“Your cousin’s crazy,” he said, beginning to disrobe.

“I heard. Look, I’m sorry,” I said.

“Boy, does she have a hard-on about you,” he said, obviously enjoying this opportunity to torment me.

“Yes, I know. I’m really sorry.”

“She wouldn’t let her husband get a word in edgewise. I felt kind of sorry for him,” he said, stretching himself out on the couch like a sunbathing walrus, his elbows out and palms resting beneath his enormous head.

“Do I sometimes make you feel like you can’t get a word in edgewise with me, Wilmot?” I asked slyly. Goddammit, I was going to get some psychoanalytic interpretation going; I wasn’t about to let the whole patient-analyst relationship disappear down the drain because of my boundary-violating cousin.

“Are you worried that you’re like your cousin?” he asked just as slyly, hurling the transference interpretation back at me.

I was definitely feeling off balance, and Wilmot was reveling in my discomfort. He hated his mother, to whom he was pathologically attached, and I was experiencing the rough edge of his maternal rage dragged across my face like a handful of gravel. Just more transference, of course, but he had no intention of letting me interpret that for him. He just wanted me to feel the burn.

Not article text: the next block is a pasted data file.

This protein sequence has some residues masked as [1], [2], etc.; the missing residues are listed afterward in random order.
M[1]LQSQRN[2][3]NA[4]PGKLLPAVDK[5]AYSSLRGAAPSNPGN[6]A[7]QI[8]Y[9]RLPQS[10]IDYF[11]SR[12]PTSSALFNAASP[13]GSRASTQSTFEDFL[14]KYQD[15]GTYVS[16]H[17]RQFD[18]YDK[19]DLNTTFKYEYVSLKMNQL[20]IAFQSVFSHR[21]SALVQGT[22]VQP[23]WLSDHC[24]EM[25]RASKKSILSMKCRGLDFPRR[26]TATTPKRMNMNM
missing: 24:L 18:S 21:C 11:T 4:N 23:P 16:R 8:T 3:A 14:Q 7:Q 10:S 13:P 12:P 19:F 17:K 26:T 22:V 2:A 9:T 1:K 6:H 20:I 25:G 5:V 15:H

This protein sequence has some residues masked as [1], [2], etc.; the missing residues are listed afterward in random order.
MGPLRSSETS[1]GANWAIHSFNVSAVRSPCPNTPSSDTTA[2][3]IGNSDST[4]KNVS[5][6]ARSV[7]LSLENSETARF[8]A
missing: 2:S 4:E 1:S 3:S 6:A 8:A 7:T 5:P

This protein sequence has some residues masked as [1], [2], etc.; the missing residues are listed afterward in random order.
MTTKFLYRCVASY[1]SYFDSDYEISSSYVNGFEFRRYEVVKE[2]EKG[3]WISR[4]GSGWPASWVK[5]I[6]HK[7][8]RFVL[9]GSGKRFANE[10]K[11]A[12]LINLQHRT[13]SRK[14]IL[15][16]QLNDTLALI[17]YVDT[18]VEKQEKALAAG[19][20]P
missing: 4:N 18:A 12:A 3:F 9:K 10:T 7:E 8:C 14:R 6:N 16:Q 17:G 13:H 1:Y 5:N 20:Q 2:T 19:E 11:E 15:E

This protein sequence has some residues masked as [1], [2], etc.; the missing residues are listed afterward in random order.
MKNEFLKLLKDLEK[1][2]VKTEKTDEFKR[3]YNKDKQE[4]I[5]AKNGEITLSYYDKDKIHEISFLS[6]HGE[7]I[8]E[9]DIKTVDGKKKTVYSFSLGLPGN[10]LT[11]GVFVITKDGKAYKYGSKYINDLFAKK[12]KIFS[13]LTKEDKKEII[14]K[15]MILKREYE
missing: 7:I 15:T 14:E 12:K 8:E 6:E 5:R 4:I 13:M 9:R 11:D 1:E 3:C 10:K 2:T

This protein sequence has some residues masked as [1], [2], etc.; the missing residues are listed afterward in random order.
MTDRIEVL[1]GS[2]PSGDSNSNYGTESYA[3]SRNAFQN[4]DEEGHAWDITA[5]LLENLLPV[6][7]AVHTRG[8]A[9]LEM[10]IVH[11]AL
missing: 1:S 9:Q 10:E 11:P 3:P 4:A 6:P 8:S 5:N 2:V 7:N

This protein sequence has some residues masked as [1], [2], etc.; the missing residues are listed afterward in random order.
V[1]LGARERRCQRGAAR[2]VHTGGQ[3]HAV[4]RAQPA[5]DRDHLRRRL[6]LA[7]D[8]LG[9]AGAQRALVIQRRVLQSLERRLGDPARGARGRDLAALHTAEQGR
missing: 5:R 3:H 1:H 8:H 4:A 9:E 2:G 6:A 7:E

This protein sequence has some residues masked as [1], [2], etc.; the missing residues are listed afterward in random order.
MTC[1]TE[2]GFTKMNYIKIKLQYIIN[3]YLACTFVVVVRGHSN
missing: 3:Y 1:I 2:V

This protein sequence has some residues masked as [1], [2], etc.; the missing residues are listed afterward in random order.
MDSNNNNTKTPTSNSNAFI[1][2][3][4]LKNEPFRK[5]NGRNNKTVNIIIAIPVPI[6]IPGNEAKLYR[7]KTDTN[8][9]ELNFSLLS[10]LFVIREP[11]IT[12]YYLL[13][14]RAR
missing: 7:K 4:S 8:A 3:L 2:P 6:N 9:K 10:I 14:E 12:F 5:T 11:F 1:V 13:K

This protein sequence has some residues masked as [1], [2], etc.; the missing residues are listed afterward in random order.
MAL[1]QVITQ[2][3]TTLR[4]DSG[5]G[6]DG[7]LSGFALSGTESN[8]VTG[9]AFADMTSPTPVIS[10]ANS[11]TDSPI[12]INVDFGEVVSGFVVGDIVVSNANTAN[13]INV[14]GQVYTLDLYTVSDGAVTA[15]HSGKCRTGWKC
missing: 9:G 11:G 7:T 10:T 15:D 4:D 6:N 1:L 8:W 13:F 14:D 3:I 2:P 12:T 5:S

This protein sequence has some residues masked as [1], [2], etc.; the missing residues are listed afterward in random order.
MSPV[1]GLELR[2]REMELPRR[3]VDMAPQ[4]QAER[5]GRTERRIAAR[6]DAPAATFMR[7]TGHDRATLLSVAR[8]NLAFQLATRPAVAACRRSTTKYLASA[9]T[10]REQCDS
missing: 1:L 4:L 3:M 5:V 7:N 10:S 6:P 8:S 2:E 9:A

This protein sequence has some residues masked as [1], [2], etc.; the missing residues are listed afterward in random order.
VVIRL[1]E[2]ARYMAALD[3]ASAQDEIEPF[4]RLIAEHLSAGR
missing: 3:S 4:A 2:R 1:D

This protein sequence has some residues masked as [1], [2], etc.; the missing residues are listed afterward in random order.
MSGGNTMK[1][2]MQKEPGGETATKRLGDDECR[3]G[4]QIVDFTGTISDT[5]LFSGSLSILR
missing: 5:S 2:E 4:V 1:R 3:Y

And that’s how the rest of the session went, me thrusting, him parrying, like Daffy Duck fencing with The Incredible Hulk.

“Don’t forget to bring my pink scarf back,” I said as he was leaving, all bundled up again as if his next stop was Nome. He had borrowed the scarf back in January when he realized that he’d mistakenly left his at home.


That night I left another message for my cousin.

“You’ve probably cost me my patient, Estelle, so thanks a bunch. What kind of psychologist are you to air your grievances against me with your (or should I say my) patient? I think you should surrender your license, Frau Doktor. You’re acting as crazy as your crazy father.”

Estelle’s crazy father, Lance (speaking of name changes, his birth name was Larzer) was a handsome, wild-eyed Russian engineer who was fired from every job he ever held and ended up marrying a rich widow who supported his mania and tolerated his chronic unemployment. And his mother was even crazier—Lena, a diabetic who, at the age of 88, against all medical advice, insisted for the sake of vanity on having her bunions removed and ended up a double amputee because her poor circulation had caused gangrene.

So it shouldn’t really have been a surprise to me that Estelle turned out to be a wacko, but it surprised the hell out of me anyway.


The day before Wilmot’s next scheduled appointment, he left me a message saying the usual things patients say when they quit. Thanks for all your help, I’m feeling pretty good right now, I think I’ll take a little break from therapy, yada-yada-yada.

I called him back and left a message of my own. You owe me for the last two sessions, Wilmot, and I need you to return the pink scarf you borrowed in January.

Later that afternoon, I received a letter from my cousin. It said, “Dear Eleanor, I am not at liberty to disclose anything that goes on in a patient’s session, as you perfectly well know. It’s private.”